“Just so you know: if a rakshasa shows up, I left my sword in the car.”
Saiman’s affable expression gained an edge. “It was a dreadful affair. Thankfully it’s behind us.”
He drained his glass. In seconds he had another, emptied that one as well in a single swallow, and was brought a fresh one.
I leaned forward and nodded at the cognac about to chase its fellows down Saiman’s throat. “What’s the rush?”
“It’s simply sugar.” He shrugged and emptied the glass. “I exerted myself earlier today and need to replenish my resources.”
The waiter flittered by and deposited a huge square bottle of cognac on the table. “With our compliments, sir.”
Saiman nodded and splashed cognac into his glass. His hand shook slightly. Saiman was nervous. I scrutinized the set of his jaw. Not just nervous, but angry. He was psyching himself up for something and fueling it with liquid courage. Not good.
He noticed me looking. Our eyes met. His lips curved in a smile. Unlike the self-satisfied smile of an expert taking pride in his accomplishment, this was the smile of a man looking at a woman and fantasizing.
I gave him my flat stare. Down, boy.
“You look so surprisingly striking, Kate,” Saiman murmured and gulped cognac down like it was water.
Saiman leaned forward. “I would buy you a new dress every weekend just for the privilege of sliding it off of you.”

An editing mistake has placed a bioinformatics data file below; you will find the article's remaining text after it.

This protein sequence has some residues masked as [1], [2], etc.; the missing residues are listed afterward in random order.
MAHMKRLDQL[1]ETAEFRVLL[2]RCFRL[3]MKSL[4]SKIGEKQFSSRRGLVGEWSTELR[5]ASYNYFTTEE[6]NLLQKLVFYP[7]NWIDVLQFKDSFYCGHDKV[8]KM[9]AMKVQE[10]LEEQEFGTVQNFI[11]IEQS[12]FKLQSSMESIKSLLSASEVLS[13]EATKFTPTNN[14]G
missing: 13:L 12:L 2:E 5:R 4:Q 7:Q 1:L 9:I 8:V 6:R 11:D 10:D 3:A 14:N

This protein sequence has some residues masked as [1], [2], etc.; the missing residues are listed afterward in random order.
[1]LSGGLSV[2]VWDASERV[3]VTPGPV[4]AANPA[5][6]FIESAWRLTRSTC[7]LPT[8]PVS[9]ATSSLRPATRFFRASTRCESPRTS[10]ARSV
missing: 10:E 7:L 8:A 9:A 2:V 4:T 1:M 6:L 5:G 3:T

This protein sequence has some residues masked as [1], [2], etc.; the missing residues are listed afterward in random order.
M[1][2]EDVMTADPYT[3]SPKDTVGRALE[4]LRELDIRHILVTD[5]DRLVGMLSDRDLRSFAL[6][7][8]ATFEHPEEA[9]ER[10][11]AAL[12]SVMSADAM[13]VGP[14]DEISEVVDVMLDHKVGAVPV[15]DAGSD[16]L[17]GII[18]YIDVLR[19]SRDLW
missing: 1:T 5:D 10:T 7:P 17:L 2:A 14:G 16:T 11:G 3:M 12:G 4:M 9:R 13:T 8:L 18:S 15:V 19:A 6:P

Not in this lifetime. “You’re drunk.”
“Nonsense.” He poured more liquor. “It’s my third glass.”
He studied the amber liquid. “Do men often tell you you’re enchanting?”
“No. Men often tell me I hit very hard.” Hint, hint.
“Every woman should be told she’s attractive. Men are seduced by their eyes, women by their ears. I would tell you every night and every morning.”
He was just going and going. “That’s nice.”
“You would like it.” Half of the cognac was already gone. Even with his racehorse-on-crack metabolism, he had to be wasted. “You would like the things I would say. The things I would do.”
“Sure, I would.” Maybe if Mr. Casanova drank himself under the table, I’d get the waiter to help me carry him down to the parking lot and we’d call it a night.
Worry nagged at me. I’d never seen Saiman drunk. Drinking, yes, but not drunk.
I glanced behind me. At the far wall sat a large table full of hors d’oeuvres. If I couldn’t prevent him from drinking, perhaps I could distract him with food.
“Would you mind if I helped myself to some?”
He rose, as expected. Drunk or not, Saiman’s manners were flawless. “Allow me to escort you.”
We strolled to the appetizers. I positioned myself so I could have a better view of the floor. Saiman loitered next to me.
“Aren’t you hungry?” I asked him.
“What about replenishing your resources?”
“Ah yes! Thank you for reminding me.” He raised his empty glass and within seconds a waiter brought him a full one.
Bertram’s six, Kate zero.